Lesson Two

HTML becomes much more interesting when you want to link different pages together. You can put special bits of HTML into the text of your document containing the names of other pages, and the browser will create links to those pages. These take the form: <a href="pagename.html">. The text placed between that tag and the closing tag </a> will be used as the underlined piece of text which forms the visible link on the page that invites the reader to click on it. When you view the source code of this page you will be able to see the HTML around the following underlined bit of text: link example. If you click on it when viewing the source code it will do absolutely nothing, but when you click on it in the browser it will jump to another page, and when you click on the "back" arrow you will probably find that the link has changed colour: it does this to tell you that you've already explored that link. It is possible to state a colour in a link so that it doesn't get "dinged" afterwards, and I have done that here with this alternative link to the same page: link example. This enables you to preserve the look of a page which people are expected to return to many times and to click on the same links on each occasion. Here is a third link which doesn't jump to another page: jump. Click on it and see where it takes you.

You may have noticed that I have used the special codings &lt and &gt in the source code to display examples of tags in the visible document: if I had used actual less-than and greater-than signs in the source code they would have tried to become real tags and would have been invisible when viewing from the browser, hiding the content in between them in the process. I have also had to put <a/> between & and lt/gt in this paragraph so that I can show you these special codings without them turning into less-than and greater-than signs when viewed from the browser.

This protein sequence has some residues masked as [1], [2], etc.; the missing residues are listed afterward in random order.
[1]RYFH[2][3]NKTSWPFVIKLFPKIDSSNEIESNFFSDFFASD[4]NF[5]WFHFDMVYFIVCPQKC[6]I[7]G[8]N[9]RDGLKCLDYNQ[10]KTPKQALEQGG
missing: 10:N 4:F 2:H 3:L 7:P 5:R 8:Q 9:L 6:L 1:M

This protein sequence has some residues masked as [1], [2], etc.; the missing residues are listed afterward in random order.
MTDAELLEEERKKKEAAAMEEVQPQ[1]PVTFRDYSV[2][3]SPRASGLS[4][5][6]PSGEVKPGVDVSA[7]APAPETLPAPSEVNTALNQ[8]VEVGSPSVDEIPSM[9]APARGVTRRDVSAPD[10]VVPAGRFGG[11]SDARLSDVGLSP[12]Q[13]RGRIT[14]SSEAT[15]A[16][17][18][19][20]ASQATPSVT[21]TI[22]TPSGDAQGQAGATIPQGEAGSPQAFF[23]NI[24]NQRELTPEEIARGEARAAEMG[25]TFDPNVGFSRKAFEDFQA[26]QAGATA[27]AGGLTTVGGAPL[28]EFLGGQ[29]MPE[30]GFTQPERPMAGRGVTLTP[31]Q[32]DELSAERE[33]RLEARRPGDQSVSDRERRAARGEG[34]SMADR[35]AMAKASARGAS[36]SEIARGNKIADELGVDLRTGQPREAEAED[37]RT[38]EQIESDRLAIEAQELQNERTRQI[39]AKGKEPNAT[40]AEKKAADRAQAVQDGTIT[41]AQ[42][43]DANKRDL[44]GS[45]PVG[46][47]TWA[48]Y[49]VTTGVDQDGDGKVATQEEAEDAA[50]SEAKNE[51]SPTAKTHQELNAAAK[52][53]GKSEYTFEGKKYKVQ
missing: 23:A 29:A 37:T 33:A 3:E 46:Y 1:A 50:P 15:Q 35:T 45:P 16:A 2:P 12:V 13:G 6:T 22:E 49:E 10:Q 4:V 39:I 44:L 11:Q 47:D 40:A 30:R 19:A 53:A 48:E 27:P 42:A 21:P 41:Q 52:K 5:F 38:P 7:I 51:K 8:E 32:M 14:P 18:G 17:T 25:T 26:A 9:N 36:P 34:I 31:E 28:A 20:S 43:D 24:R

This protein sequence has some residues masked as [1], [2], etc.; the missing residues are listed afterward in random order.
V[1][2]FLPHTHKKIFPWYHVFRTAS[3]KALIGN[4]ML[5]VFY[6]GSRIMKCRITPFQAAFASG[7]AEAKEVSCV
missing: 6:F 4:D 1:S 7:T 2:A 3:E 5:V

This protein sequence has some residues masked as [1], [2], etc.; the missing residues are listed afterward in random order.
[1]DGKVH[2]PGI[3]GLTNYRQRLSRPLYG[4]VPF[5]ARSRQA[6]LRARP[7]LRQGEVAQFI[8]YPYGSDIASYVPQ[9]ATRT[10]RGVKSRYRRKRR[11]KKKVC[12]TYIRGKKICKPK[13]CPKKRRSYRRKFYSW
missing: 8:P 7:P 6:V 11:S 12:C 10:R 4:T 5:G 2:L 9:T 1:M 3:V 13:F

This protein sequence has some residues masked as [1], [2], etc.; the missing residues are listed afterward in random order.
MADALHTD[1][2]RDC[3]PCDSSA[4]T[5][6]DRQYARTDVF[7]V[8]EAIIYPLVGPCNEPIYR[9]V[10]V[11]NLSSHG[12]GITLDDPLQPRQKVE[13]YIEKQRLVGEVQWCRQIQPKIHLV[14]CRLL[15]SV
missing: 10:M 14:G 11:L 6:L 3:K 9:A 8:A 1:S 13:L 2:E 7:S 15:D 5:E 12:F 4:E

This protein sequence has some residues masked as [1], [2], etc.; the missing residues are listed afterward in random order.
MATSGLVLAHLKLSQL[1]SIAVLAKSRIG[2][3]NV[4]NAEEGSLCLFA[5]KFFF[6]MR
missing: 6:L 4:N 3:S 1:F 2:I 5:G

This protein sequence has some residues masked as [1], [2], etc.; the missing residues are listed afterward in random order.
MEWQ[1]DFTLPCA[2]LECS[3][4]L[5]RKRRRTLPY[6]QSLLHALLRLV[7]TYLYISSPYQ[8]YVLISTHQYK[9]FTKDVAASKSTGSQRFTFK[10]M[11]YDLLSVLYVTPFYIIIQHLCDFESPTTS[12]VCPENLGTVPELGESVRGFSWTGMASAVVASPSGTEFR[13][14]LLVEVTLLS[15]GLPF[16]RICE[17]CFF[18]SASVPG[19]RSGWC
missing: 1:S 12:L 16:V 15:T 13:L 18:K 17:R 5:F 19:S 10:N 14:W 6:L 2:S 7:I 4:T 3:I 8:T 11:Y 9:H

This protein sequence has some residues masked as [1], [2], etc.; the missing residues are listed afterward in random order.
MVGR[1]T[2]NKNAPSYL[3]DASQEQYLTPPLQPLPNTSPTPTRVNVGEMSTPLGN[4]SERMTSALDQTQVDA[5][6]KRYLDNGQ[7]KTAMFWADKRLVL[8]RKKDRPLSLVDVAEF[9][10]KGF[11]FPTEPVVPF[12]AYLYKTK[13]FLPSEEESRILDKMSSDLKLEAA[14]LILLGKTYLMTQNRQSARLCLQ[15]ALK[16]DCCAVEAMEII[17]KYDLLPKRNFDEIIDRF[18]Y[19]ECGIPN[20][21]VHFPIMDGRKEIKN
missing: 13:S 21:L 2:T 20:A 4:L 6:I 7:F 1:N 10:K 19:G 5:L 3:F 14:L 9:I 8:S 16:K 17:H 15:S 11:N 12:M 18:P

It is also possible to link to other parts of the same page. To do this you need to plant a name in the source code of the page at the point you want to jump to, and in this example I have put in the name "here" at the top of this paragraph. Use the up-cursor key to run back up to the top and you will see that you are still viewing the same page. If you click on the link again, you will find that the back arrow can also jump within the same page.

Now click on either of the first two links on this page and hunt for a hidden link on the page they jump to: the hidden link has been written using white text so that you can only see it if you put the cursor on top of it. Click the hidden link and see where that link takes you to.

If you've just jumped here from a hidden hyperlink, use the up-cursor key to find out where you are now. If you look at the html code behind the link that brought you here, you will understand how you can jump to a named point in any of your Web pages from any part of any other page in your Web site.

The <br> tag is used to break to the next line, and it can be used repeatedly to create a long empty space in a page.